Where’s Matty? Radio host Michael Savage is trying to help find him. (See video below)
NY Post On July 20, 2013, Spc. Brent Grommet returned from Afghanistan with his military working dog, a Czech German shepherd named Matty. The two had gone through basic training together, deployed together and were injured together when a roadside IED detonated.
Grommet slept on top of Matty’s crate as they flew back to the United States. Upon landing at an Air Force base in New Jersey, the two were separated — standard operating procedure. Grommet wasn’t worried, though: According to Army regulations, if he wanted Matty, he had the sole right to adopt his military working dog. This right is colloquially known as Robby’s Law, and was signed by President Clinton in 2000.
Grommet had already filled out the adoption paperwork in the Middle East and handed it over to K2 Solutions, the private firm that then contracted with the Army on canine issues — and who took Matty for an examination. But Brent Grommet never saw Matty again. He says a Lt. Col. Richard Vargas absconded with Matty, and the military has done nothing to make it right. “It’s like someone stole your kid in front of you,” Grommet says, “and there’s nothing you can do about it.”
Grommet, now 23, came back from Afghanistan with traumatic brain injury, hearing loss and spinal-cord injury. The latter required surgery and still causes him severe daily pain. He also suffers from migraines, chronic breathing problems and PTSD. “Matty calmed his mood swings,” says Grommet’s father, Don. “When he thought he was getting the dog back, he seemed to be doing better.”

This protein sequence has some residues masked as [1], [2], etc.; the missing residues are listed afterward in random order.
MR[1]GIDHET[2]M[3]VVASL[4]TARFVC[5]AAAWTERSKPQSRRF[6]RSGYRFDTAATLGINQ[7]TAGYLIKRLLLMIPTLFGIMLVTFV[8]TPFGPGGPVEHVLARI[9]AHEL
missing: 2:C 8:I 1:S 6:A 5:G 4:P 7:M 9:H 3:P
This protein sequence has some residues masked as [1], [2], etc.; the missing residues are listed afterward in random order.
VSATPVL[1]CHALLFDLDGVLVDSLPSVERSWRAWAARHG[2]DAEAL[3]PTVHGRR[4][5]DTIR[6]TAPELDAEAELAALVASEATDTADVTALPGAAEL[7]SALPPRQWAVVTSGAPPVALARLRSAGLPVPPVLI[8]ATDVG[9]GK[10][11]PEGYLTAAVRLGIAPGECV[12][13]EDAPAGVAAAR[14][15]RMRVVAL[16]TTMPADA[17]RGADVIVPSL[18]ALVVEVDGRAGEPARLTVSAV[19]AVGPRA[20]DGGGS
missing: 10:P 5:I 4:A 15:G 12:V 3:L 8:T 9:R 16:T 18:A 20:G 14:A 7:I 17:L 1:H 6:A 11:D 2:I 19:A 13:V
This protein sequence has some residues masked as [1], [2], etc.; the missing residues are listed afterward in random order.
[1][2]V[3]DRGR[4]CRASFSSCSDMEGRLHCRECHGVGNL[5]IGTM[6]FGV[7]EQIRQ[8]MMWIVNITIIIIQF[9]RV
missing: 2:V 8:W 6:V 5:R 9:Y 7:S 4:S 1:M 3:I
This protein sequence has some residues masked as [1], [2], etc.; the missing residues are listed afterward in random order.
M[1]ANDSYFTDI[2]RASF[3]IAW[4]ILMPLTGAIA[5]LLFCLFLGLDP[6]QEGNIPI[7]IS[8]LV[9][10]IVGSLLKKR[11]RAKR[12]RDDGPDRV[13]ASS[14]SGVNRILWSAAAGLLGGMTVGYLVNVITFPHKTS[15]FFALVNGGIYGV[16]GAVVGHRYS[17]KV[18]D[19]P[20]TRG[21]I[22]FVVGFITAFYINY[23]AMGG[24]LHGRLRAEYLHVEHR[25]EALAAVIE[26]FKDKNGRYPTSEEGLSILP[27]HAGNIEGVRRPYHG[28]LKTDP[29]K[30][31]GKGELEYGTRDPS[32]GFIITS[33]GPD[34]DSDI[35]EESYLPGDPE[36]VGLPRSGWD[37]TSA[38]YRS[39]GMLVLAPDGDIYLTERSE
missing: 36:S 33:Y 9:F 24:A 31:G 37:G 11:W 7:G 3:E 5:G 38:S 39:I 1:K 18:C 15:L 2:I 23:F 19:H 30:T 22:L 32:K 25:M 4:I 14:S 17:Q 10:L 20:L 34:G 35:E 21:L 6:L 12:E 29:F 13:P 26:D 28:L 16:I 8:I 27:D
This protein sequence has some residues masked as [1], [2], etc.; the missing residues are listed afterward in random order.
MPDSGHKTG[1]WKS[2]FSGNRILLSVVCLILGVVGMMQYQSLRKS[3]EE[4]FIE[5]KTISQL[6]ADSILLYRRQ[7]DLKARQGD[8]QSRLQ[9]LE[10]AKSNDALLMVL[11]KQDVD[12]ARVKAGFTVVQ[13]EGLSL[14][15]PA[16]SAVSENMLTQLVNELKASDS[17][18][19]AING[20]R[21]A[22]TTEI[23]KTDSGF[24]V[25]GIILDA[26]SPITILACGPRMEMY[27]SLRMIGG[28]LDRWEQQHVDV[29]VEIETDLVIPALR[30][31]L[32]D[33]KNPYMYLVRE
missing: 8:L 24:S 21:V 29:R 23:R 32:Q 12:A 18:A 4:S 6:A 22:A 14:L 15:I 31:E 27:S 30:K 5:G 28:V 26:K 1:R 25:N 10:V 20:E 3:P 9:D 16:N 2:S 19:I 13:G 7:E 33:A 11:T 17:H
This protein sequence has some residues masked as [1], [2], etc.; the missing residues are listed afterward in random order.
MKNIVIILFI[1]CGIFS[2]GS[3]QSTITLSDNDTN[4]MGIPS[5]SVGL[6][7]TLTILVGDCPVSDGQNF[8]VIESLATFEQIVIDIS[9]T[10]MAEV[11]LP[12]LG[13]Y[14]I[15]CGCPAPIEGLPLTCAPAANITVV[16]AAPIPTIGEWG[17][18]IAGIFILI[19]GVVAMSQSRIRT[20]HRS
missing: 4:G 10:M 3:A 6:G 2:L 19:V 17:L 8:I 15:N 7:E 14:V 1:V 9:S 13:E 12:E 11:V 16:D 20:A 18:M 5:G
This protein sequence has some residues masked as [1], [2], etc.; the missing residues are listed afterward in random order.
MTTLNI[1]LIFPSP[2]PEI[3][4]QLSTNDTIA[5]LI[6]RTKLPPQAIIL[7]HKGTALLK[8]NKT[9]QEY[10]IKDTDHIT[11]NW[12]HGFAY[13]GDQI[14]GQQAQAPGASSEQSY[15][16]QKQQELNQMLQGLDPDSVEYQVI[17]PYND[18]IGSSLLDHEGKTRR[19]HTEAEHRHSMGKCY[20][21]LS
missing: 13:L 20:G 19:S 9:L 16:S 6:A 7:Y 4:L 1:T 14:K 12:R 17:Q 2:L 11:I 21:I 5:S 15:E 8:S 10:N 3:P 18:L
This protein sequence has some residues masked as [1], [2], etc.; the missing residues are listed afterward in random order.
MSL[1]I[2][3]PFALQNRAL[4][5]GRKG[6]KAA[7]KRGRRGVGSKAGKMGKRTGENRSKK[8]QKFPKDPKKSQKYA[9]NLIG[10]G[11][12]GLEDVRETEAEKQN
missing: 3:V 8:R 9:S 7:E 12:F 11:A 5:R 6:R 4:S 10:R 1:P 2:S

But months passed without any word on Brent’s adoption papers, and all of the Grommets’ queries were stonewalled. Furious, Don Grommet called every military base in the United States that handles military working dogs.
“Finally, I got down to Fort Bragg,” Don said. He was given the runaround there, too, until he got an anonymous tip from a civilian on base. “She said, ‘I have no control over this. You need to talk to Richard Vargas,’ ” Don said. “She never used his military rank, but she gave me his phone number.”
Vargas, it turned out, was in charge of military dog adoptions. Don got Vargas on the phone. “He said, ‘I adopted the dog out legally, so there’s nothing you can do about it,’ ” Don recalled. “He was very rude. So then the fight was on.” When Brent reached Vargas, he got a similarly cold response. “It was a 30-second conversation,” Brent says. “I nicely explained what happened to me, and could he help me find my dog? He informed me that was not his job. And that there wasn’t anything he could do, and not to contact him again.”
Vargas, now at the Pentagon, did not respond to messages left by The Post. The Grommets believe either Vargas or someone close to him has Matty. “It would make more sense to break regulation for that,” Brent said. Last Friday, after speaking to The Post, Brent Grommet was pulled aside by two majors at Fort Campbell and warned not to speak about Matty to The Post, or he would be sent to prison at Leavenworth. “It’s not a threat,” Brent was told. “It’s [military] law.”
Matty’s absence has only exacerbated Brent’s physical and mental anguish, according to Don. “It’s not allowing him to heal,” Don said. “If he had the dog to take care of, to take for walks, it would force him to fight through the pain. Because he’ll never let that dog suffer. Nobody knows what the two of them went through over there except for each other.”
Brent misses his best friend. “It’s hard, it really is,” Brent sayshe said. He’s still serving at Ft. Campbell, still longing for Matty. “If I just wanted a dog, I could get a dog. I don’t want a dog. I want my dog.”
Post on Army Chief of Staff General Ray Odierno’s Facebook page: facebook.com/RayOdierno
Also, Tweet to him at @GENRayOdierno
John McCain will mostly likely be the Chairman of Senate Armed Services. Call his office at (202) 224-2235
Email him here mccain.senate.gov
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